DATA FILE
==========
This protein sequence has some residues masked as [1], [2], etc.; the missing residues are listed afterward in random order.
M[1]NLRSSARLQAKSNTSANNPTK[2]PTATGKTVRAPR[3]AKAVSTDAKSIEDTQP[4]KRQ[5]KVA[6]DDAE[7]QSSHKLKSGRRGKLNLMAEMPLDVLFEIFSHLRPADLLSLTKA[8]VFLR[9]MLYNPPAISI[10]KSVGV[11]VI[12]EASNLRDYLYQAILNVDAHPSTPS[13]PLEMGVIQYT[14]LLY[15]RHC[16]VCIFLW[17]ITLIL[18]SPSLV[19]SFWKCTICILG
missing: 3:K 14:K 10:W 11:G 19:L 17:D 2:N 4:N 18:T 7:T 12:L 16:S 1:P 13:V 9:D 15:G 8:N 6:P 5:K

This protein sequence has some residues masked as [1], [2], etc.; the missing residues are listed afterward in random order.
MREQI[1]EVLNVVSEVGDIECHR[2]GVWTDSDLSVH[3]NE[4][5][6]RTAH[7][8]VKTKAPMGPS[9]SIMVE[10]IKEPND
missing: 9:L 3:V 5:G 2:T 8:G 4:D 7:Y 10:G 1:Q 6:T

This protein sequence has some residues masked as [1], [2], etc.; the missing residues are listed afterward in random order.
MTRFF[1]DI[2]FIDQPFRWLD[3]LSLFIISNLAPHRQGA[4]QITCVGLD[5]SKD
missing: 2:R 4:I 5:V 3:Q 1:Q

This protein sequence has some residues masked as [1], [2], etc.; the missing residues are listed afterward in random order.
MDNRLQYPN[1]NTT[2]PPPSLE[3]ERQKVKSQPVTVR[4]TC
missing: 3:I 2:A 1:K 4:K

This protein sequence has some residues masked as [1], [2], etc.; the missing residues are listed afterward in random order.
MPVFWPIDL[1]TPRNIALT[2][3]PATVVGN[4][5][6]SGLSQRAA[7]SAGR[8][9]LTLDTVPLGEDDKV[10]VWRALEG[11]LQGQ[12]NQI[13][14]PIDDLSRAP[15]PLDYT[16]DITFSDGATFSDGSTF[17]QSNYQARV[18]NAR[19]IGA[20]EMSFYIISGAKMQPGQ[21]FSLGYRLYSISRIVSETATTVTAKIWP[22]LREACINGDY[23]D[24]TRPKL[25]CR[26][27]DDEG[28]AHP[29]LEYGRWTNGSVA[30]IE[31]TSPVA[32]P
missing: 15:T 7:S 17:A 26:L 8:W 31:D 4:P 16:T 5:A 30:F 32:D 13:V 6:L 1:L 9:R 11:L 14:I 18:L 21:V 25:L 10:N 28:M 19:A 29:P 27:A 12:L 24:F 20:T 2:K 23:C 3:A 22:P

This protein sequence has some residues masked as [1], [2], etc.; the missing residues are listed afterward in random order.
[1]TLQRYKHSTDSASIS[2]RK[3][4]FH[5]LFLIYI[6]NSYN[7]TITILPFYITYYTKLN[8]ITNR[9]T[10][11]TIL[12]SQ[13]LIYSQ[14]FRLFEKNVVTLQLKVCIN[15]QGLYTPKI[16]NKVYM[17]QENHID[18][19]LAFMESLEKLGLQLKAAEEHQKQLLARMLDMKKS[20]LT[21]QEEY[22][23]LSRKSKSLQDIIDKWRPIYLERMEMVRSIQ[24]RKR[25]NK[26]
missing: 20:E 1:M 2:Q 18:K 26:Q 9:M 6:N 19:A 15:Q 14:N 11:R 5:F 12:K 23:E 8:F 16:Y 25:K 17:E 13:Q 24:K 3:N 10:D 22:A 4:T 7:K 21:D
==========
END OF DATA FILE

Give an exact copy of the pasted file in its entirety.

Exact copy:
This protein sequence has some residues masked as [1], [2], etc.; the missing residues are listed afterward in random order.
M[1]NLRSSARLQAKSNTSANNPTK[2]PTATGKTVRAPR[3]AKAVSTDAKSIEDTQP[4]KRQ[5]KVA[6]DDAE[7]QSSHKLKSGRRGKLNLMAEMPLDVLFEIFSHLRPADLLSLTKA[8]VFLR[9]MLYNPPAISI[10]KSVGV[11]VI[12]EASNLRDYLYQAILNVDAHPSTPS[13]PLEMGVIQYT[14]LLY[15]RHC[16]VCIFLW[17]ITLIL[18]SPSLV[19]SFWKCTICILG
missing: 3:K 14:K 10:W 11:G 19:L 17:D 2:N 4:N 18:T 7:T 12:L 16:S 1:P 13:V 9:D 15:G 8:N 6:P 5:K

This protein sequence has some residues masked as [1], [2], etc.; the missing residues are listed afterward in random order.
MREQI[1]EVLNVVSEVGDIECHR[2]GVWTDSDLSVH[3]NE[4][5][6]RTAH[7][8]VKTKAPMGPS[9]SIMVE[10]IKEPND
missing: 9:L 3:V 5:G 2:T 8:G 4:D 7:Y 10:G 1:Q 6:T

This protein sequence has some residues masked as [1], [2], etc.; the missing residues are listed afterward in random order.
MTRFF[1]DI[2]FIDQPFRWLD[3]LSLFIISNLAPHRQGA[4]QITCVGLD[5]SKD
missing: 2:R 4:I 5:V 3:Q 1:Q

This protein sequence has some residues masked as [1], [2], etc.; the missing residues are listed afterward in random order.
MDNRLQYPN[1]NTT[2]PPPSLE[3]ERQKVKSQPVTVR[4]TC
missing: 3:I 2:A 1:K 4:K

This protein sequence has some residues masked as [1], [2], etc.; the missing residues are listed afterward in random order.
MPVFWPIDL[1]TPRNIALT[2][3]PATVVGN[4][5][6]SGLSQRAA[7]SAGR[8][9]LTLDTVPLGEDDKV[10]VWRALEG[11]LQGQ[12]NQI[13][14]PIDDLSRAP[15]PLDYT[16]DITFSDGATFSDGSTF[17]QSNYQARV[18]NAR[19]IGA[20]EMSFYIISGAKMQPGQ[21]FSLGYRLYSISRIVSETATTVTAKIWP[22]LREACINGDY[23]D[24]TRPKL[25]CR[26][27]DDEG[28]AHP[29]LEYGRWTNGSVA[30]IE[31]TSPVA[32]P
missing: 15:T 7:S 17:A 26:L 8:W 31:D 4:P 16:T 5:A 30:F 32:D 13:V 6:L 1:L 9:R 11:L 14:I 18:L 21:V 25:L 10:N 28:M 19:A 29:P 27:A 12:L 24:F 20:T 2:K 23:C 3:A 22:P

This protein sequence has some residues masked as [1], [2], etc.; the missing residues are listed afterward in random order.
[1]TLQRYKHSTDSASIS[2]RK[3][4]FH[5]LFLIYI[6]NSYN[7]TITILPFYITYYTKLN[8]ITNR[9]T[10][11]TIL[12]SQ[13]LIYSQ[14]FRLFEKNVVTLQLKVCIN[15]QGLYTPKI[16]NKVYM[17]QENHID[18][19]LAFMESLEKLGLQLKAAEEHQKQLLARMLDMKKS[20]LT[21]QEEY[22][23]LSRKSKSLQDIIDKWRPIYLERMEMVRSIQ[24]RKR[25]NK[26]
missing: 20:E 1:M 2:Q 18:K 26:Q 9:M 6:N 19:A 15:Q 14:N 11:R 5:F 12:K 23:E 8:F 16:Y 25:K 17:E 13:Q 24:K 3:N 10:D 22:A 4:T 7:K 21:D